In 2012, his proposal was accepted for the Tech Stars accelerator program, and he came out of it with a business plan to market the technology to allow retailers to create clothes that would be the right size every time. (In essence, he would design the perfect virtual fitting room.)
Sareen did a pilot program with Nordstrom while one of his competitors, Bodymetrics, partnered with Bloomingdale’s in New York and Selfridge’s in London. But the clothing industry is famously slow to adapt to technology, and it wasn’t the right environment, anyway. Turns out that consumers were not ready for quite that level of reality while shopping. “We tried plastic surgeons, spas, dermatologists,” Sareen said, but it wasn’t until his company went to health clubs that it found a receptive environment.
Even then, though, de Gorter was lukewarm the first time he saw the scanner in action. “I thought seeing someone in 3-D might be too revealing and too weird, but that notion was blown out of the water by everyone who tried it,” he said.
Until now, the only way to get an accurate measurement of body fat was either through calipers — those small pliers that measure the amount of loose skin around your waist and arms — or via an MRI device, whose scans are used in health-care settings. The Styku unit runs about $10,000, with no recurring fees at the moment. Fernwood Fitness’s Williams says that the cost is a worthwhile investment, given the competitive advantage. “It’s an added service,” she said. “We do charge for it, but if someone’s not motivated, we’ll give them another scan at no charge to keep them.” She also offers short-term challenges at her gyms, with participants receiving scans before and after “so they can see the difference,” she said.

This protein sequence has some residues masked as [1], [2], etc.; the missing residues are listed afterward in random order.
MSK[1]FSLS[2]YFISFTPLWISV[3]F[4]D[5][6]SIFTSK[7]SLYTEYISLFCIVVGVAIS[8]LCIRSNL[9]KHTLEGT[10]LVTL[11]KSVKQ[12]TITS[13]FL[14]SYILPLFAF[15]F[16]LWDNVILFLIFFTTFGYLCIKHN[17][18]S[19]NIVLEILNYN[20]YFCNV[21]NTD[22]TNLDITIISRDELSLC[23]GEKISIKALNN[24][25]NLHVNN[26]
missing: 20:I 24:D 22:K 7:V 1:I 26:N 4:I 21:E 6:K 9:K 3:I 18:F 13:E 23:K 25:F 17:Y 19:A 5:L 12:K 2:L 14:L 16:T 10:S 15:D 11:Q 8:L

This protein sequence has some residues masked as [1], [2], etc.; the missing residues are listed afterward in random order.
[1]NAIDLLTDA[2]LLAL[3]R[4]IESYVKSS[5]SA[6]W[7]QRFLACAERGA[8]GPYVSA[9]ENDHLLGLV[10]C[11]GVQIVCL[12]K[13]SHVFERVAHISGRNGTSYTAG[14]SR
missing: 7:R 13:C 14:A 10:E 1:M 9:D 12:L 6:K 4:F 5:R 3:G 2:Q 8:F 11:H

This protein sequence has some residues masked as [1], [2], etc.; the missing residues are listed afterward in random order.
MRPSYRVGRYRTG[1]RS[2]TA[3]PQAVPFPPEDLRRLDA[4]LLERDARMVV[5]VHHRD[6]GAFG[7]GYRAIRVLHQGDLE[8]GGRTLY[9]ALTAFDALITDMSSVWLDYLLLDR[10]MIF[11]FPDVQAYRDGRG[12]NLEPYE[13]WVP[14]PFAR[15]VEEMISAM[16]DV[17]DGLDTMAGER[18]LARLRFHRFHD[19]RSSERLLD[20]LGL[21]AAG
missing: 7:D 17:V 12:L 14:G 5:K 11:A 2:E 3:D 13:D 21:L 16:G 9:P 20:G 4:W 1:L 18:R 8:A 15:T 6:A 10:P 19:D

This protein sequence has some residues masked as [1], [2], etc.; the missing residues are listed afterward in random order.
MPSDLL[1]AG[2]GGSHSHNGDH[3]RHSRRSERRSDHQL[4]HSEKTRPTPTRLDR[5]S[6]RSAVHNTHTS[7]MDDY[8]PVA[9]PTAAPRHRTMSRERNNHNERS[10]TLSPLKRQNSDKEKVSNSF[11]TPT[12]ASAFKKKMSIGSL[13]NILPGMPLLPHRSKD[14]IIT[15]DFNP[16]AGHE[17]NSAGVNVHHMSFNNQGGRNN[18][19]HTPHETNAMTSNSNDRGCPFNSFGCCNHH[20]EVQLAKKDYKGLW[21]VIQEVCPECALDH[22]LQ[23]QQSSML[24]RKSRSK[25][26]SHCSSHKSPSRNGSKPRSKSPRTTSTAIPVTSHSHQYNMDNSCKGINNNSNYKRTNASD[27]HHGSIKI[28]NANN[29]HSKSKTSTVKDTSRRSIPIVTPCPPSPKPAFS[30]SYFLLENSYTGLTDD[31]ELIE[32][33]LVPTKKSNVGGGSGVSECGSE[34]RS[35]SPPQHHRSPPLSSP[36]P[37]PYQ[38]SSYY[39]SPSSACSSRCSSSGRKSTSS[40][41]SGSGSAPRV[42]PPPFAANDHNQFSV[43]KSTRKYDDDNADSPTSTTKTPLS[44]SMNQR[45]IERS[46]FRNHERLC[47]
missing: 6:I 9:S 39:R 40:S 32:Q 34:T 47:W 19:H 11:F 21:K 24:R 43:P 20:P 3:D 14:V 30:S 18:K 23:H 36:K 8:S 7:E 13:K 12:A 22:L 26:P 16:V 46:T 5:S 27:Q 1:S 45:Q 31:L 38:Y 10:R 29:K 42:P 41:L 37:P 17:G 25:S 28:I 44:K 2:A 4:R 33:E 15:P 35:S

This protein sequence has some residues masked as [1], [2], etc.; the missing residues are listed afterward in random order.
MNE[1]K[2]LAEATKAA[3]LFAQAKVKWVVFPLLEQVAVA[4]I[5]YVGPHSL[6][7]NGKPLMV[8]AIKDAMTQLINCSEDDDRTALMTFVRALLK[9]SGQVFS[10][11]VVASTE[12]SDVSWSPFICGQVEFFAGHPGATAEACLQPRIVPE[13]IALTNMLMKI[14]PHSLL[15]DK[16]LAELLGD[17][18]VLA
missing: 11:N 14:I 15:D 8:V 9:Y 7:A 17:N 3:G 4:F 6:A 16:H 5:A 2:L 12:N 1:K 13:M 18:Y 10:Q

It’s not just health clubs. The Fairmont Scottsdale Princess in Arizona and the Four Seasons Resort & Club Dallas at Las Colinas have introduced the Bod Pod, a scanning technology that measures muscle-to-fat ratio so that nutritionists can give recommendations while clients are traveling for business or just taking a few days off.
Similar units may be available at the consumer level soon. Farhad Farahbakhshian, chief executive of Naked Labs of Redwood City, Calif., is developing a version of the technology that works with your phone and can be set up at home. His background is in electrical engineering and computer science, but some work as a part-time gym instructor gave him insight into what keeps people motivated.
“I saw people going through several New Year’s resolutions, and it wasn’t about motivation,” Farahbakhshian said. “Everyone is motivated on the first of January.” The main issue is that the more motivated you are, the more you want to see the changes. But there was no way to quantify that process, other than by weight. “People were making tremendous progress, but their weight wasn’t changing,” he continued. “They were using the wrong gauge to measure their progress.”
He hopes to roll out a retail-friendly version of the product by November, and he is optimistic that people will adopt it. “The biggest challenge is just convincing people that it’s real,” he said. “They think it’s something you see in ‘Star Trek.’ ”